Also, patient success for spinal cords stimulation is heavily influenced by how soon the therapy becomes available to them, research says. Although the success of treatment varies depending on the person and cause of chronic pain, research has shown that spinal cord stimulation is most effective when started quickly after the onset of pain.

Researchers at the American Academy of Pain Medicine found success rates as high as 75% for people who received an electrode implant less than two years after pain started. Meanwhile, patients who had been experiencing pain for 20 years saw a success rate of just 15%. Other research has found long-term success rates around 50%, according to the study. Dr. Krishna Kumar, of Saskatchewan, Canada’s Regina General Hospital notes:

“The success of SCS is time sensitive, in that as wait times decline, long-term outcomes with SCS are enhanced. Chronic pain is a disease unto itself, which is responsible for physical and psychosocial suffering. The importance of timely treatment must, therefore, be recognized by all physicians.”

The study reviewed outcomes for 443 patients, and it analyzed factors ranging from age and gender to the specialty of the referring doctor. The typical patient initially sought medical care about three months after developing pain. On average, family doctors worked to alleviate their patients’ pain for about one year. Patients then generally saw a specialist, who oversaw pain for an additional 40 months. All told, patients generally waited just over five years before being referred for spinal cord stimulation.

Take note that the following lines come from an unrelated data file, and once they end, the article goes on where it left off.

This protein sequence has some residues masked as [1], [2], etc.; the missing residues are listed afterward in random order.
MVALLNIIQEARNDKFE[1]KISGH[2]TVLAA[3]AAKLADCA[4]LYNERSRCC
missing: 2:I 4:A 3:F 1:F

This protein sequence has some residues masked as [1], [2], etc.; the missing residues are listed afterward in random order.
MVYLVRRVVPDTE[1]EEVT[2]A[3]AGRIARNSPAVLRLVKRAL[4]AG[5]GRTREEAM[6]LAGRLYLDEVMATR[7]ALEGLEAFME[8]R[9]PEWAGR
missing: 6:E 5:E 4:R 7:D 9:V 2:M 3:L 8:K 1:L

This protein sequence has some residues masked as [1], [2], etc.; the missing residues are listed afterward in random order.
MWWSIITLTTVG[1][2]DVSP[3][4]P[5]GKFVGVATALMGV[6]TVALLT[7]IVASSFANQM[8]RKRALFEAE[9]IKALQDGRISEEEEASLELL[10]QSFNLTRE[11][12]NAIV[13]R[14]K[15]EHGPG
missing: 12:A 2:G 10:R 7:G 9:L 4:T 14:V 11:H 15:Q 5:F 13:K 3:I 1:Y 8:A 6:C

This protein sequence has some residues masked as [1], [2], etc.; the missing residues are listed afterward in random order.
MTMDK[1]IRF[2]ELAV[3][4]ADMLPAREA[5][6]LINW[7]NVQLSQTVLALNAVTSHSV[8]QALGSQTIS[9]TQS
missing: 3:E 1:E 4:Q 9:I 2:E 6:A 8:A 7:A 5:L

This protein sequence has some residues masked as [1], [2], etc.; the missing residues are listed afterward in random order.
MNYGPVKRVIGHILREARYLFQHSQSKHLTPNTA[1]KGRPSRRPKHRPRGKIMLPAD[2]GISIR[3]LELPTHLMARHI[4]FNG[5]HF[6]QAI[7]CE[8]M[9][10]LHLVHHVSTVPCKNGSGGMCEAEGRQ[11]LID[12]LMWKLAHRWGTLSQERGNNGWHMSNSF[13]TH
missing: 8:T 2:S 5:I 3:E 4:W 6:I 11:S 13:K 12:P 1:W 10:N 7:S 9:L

What You Need To Know About Spinal Cord Stimulation For Chronic Pain | PainDoctor.com

What does the research say? 

Since this is procedure that has been performed for many years, there are multiple studies examining its usefulness for treating pain. Here’s just a few:

  • Health Technology Assessment’s study that suggests spinal cord stimulation can reduce pain associated with complex regional pain syndrome and failed back surgery syndrome
  • The ANNALS Academy of Medicine Singapore study that discusses indications for spinal cord stimulation use in patients, especially in relation to CRPS, failed back surgery syndrome, ischaemic and phantom limb pain, coronary artery disease
  • A study from Surgical Neurology on the efficacy of spinal cord stimulation for peripheral neuropathy pain

What are common spinal cord stimulator problems?

As noted, the most common reason spinal cord stimulation might not work is the amount of time you’ve been in pain. Every year that passes could diminish the promise of successful treatment outcomes. However, the type of specialist you see can influence the amount of time it takes to receive treatment. Researchers said neurosurgeons made referrals the fastest, while non-implanting anesthetists were, on average, the slowest to refer patients. The time difference between the fastest and slowest specialists was more than two years.

Also, even though spinal cord stimulation is referred to as “permanent,” patients have options for stopping the therapy if they wish. The implanted devices can be removed or turned off. Additionally, keep in mind that the implanted equipment runs on batteries, some of which are rechargeable. Non-rechargeable devices last up to five years.